August 25, 2010

by Jim Selman

My teacher and friend Dr. Fernando Flores was a candidate for the Presidency of Chile. In one of his speeches, he declared, “We don’t have an economic problem so much as we have a spiritual one… we’ve forgotten who we are… we lack a vision and purpose for our nation.” He dropped out of the presidential race, but this phrase has stayed with me. I think it is true of most nations, including our own.

There is a maxim that states, “A vision without action is just a dream. Action without a vision is a nightmare.” A vision provides a context, a ground of being for our lives. A vision is not a goal: it is the organizing principle for whatever goals we may have. A vision is a place to stand – the future as possibility — a place to “come from” in all that we undertake.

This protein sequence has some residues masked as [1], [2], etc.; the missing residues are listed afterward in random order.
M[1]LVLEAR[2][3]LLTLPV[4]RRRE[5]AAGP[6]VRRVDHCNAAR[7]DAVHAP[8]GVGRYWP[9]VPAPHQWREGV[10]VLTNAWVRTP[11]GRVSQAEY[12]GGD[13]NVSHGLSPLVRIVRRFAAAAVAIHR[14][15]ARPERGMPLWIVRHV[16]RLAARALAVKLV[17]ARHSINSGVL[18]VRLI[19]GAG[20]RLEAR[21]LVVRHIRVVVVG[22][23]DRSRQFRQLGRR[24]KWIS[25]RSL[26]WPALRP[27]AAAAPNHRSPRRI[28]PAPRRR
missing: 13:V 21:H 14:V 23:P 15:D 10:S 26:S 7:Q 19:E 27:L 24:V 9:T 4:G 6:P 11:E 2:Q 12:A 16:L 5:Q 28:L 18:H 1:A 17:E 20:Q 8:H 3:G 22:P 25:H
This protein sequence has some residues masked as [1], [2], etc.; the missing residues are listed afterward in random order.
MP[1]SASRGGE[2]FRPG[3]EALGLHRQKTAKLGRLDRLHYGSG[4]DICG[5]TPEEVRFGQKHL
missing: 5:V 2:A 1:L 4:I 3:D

Most of us do not distinguish between vision and goals. We think of vision as merely a “big goal” out there in the distant future someplace. Yet, we’ve also all experienced being connected to a vision at various times in our lives. These are times when we experience a breakthrough or transformation in our relationship to the future–when the future is an opening for unprecedented action. These are the times when we are inspired by what is possible and who we are in the game of life.

There are three questions I am asking my clients and students these days. They are:

1) Who are you?
2) What do you want to accomplish?
3) What is missing for you to accomplish it?

I am learning that most of our other questions will take care of themselves if we seriously engage these 3 questions.

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